Changes in Constitution-Making in Fiji Part III – Aftermath of 1977
The last article argued that the 1970 constitution compartmentalized both government policy and voter choices on racial lines through its electoral provisions. Anyone wanting to gain Fijian support had to rebuke Indians and have handouts ready for the Fijian electorate. On the other hand, anyone looking at Indian support had to be prepared to oppose, thwart and ridicule the Alliance government at every turn – the louder, the better.
The two 1977 elections had made it very clear that any attempt to accommodate both communities in a single political platform would lead to political suicide especially for the Alliance Party. It also showed that the Fijian electorate in particular viewed government allocations within a zero-sum framework. Any allocations or concessions to the Indians meant betrayal and less for the Fijians.
That mentality was developed over an extended colonial era when attempts were made to keep the Fijian “protected” from the ravages of a monetizing and rapidly developing world. Interface with the money economy, paid labour, earning, saving, etc. were not part of the extended Fijian experience as he was kept largely secluded in his village with the government acting as his guardian and caretaker. This stunted his growth and ill-prepared him for “real” life later.
By 1970, some fraying of the Fijian traditional system had happened on the fringes. Those who had acquired an education were agitating for bigger opportunities and the government duly absorbed them either into the services or into politics. There had earlier been organized attempts at forcing opportunities fast; one such group was the Viti Cauravou in the 1920s. At independence, the Fijian expected his special status to be guaranteed in perpetuity.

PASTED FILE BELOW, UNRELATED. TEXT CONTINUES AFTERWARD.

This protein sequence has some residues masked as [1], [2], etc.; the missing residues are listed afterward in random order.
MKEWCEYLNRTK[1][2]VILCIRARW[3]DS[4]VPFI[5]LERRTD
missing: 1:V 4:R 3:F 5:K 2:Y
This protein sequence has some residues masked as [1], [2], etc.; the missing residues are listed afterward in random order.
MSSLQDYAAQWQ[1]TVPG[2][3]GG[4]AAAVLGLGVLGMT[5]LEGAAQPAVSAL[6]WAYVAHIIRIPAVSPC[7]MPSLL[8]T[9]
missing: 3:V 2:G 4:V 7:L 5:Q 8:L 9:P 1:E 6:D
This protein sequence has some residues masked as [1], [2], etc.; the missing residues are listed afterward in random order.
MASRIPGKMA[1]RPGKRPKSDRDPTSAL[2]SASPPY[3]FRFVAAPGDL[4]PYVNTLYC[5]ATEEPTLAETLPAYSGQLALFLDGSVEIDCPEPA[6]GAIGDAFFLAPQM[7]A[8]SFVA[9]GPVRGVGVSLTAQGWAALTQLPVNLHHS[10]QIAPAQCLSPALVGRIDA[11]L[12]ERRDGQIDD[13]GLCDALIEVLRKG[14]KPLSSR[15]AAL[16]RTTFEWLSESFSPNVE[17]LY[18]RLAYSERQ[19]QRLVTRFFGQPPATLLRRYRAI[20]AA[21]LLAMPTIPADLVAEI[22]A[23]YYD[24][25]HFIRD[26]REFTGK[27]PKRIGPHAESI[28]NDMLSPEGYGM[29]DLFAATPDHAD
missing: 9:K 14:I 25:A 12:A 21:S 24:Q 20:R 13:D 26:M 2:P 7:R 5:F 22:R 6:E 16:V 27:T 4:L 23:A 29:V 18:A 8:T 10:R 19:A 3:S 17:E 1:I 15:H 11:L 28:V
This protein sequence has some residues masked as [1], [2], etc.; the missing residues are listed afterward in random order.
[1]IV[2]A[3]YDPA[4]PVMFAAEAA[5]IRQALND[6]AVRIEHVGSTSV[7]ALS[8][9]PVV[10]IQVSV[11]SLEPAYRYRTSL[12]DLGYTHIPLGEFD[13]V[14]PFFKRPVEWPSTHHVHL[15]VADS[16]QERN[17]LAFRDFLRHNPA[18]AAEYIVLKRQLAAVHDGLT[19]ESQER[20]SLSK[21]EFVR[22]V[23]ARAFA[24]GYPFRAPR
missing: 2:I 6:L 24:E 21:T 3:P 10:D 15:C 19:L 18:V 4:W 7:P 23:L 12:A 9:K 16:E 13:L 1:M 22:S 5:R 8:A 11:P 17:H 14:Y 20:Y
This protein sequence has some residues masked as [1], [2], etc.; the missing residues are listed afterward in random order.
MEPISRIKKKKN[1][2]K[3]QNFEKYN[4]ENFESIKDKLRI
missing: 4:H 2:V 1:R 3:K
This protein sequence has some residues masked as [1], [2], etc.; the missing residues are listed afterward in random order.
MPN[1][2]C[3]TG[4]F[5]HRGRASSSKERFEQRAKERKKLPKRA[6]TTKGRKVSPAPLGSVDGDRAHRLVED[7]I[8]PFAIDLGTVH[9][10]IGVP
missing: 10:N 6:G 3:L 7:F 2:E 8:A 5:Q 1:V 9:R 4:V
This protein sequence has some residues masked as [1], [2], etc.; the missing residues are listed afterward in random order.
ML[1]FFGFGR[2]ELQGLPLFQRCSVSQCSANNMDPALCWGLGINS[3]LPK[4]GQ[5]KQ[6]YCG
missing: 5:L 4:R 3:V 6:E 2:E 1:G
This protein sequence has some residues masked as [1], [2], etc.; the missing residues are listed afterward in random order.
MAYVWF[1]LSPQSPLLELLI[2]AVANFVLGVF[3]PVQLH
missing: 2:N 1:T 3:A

There was however, an additional element in the relationship between the Fijian and government – that was the chief. The traditional Fijian social system, a colonially-endowed construct, was meant to provide the framework of governance for the Fijian half of Fiji’s population in the 1970 constitution. At the centre of that structure stood the Fijian chief who was historically supposed to be the Fijian leader, representative and voice.
Any weakening of the traditional Fijian system, therefore, would have had dire consequences for Fijians in the new constitutional framework of governance – that was the belief then, and there was some justification for it. More importantly, this reliance on the chief meant that the traditional system had to be kept intact to ensure that chiefs prevailed within it so that they could then represent and protect the Fijians in national politics.
This was the main constant that informed the constitution making process leading to the 1970 constitution. The problem was that it was seen as a constant and not as a variable because the traditional Fijian social system continued to undergo change despite a series of legislative attempts to freeze it in order to keep it intact. That process could be stalled, but it was never going to be stopped.